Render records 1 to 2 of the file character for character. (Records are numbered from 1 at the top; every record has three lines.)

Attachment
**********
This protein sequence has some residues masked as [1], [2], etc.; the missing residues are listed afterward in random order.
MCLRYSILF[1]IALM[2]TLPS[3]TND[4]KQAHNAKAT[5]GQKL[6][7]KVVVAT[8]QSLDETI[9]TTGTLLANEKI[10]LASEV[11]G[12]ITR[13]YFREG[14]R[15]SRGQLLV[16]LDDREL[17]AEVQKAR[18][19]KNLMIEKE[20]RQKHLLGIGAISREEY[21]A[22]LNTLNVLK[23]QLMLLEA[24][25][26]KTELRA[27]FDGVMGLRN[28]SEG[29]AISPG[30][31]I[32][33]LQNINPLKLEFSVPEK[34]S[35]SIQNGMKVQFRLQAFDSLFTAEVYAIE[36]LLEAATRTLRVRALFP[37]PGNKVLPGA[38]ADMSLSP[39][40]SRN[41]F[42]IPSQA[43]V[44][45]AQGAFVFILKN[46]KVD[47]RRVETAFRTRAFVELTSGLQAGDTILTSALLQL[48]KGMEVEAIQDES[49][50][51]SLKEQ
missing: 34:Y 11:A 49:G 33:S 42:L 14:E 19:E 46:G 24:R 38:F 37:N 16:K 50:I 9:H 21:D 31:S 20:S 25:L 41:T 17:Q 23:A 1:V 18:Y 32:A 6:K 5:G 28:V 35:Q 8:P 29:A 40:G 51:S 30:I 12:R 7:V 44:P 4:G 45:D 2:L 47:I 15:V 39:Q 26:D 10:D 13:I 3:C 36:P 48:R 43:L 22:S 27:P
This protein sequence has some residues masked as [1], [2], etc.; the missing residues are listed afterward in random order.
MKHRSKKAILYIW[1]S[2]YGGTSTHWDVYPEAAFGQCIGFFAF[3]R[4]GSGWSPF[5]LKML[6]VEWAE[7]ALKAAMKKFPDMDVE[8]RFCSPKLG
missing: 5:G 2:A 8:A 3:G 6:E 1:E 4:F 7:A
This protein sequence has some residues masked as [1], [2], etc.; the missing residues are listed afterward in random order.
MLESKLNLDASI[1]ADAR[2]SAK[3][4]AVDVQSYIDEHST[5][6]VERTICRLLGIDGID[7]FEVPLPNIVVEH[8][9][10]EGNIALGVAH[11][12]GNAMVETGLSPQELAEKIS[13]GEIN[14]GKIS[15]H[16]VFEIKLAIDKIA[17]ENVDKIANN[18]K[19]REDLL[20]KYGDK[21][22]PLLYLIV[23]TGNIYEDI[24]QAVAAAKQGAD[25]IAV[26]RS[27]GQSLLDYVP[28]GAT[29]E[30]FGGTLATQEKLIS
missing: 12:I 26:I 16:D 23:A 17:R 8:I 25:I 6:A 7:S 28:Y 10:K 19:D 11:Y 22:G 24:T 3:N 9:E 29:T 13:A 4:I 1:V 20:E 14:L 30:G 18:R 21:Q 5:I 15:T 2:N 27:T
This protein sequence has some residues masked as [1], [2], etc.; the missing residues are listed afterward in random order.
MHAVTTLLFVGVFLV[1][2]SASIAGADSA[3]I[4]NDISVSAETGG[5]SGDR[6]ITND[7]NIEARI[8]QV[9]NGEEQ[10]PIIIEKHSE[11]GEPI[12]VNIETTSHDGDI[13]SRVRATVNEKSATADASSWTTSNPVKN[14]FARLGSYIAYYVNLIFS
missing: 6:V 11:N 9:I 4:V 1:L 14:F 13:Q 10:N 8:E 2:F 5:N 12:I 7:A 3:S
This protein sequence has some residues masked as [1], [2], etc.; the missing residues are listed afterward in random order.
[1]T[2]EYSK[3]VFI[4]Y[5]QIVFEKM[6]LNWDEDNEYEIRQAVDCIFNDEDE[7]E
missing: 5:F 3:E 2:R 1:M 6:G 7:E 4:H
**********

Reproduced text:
This protein sequence has some residues masked as [1], [2], etc.; the missing residues are listed afterward in random order.
MCLRYSILF[1]IALM[2]TLPS[3]TND[4]KQAHNAKAT[5]GQKL[6][7]KVVVAT[8]QSLDETI[9]TTGTLLANEKI[10]LASEV[11]G[12]ITR[13]YFREG[14]R[15]SRGQLLV[16]LDDREL[17]AEVQKAR[18][19]KNLMIEKE[20]RQKHLLGIGAISREEY[21]A[22]LNTLNVLK[23]QLMLLEA[24][25][26]KTELRA[27]FDGVMGLRN[28]SEG[29]AISPG[30][31]I[32][33]LQNINPLKLEFSVPEK[34]S[35]SIQNGMKVQFRLQAFDSLFTAEVYAIE[36]LLEAATRTLRVRALFP[37]PGNKVLPGA[38]ADMSLSP[39][40]SRN[41]F[42]IPSQA[43]V[44][45]AQGAFVFILKN[46]KVD[47]RRVETAFRTRAFVELTSGLQAGDTILTSALLQL[48]KGMEVEAIQDES[49][50][51]SLKEQ
missing: 34:Y 11:A 49:G 33:S 42:L 14:E 19:E 46:G 24:R 38:F 37:N 16:K 50:I 9:H 21:D 31:S 20:S 25:L 41:T 17:Q 23:A 1:V 18:Y 32:A 6:K 5:G 28:V 35:Q 8:P 29:A 40:G 51:S 30:I 12:R 7:V 44:P 4:G 45:D 2:L 47:I 15:V 39:Q 26:D 10:D 13:I 3:C 36:P 48:R 43:L 22:S 27:P
This protein sequence has some residues masked as [1], [2], etc.; the missing residues are listed afterward in random order.
MKHRSKKAILYIW[1]S[2]YGGTSTHWDVYPEAAFGQCIGFFAF[3]R[4]GSGWSPF[5]LKML[6]VEWAE[7]ALKAAMKKFPDMDVE[8]RFCSPKLG
missing: 5:G 2:A 8:A 3:G 6:E 1:E 4:F 7:A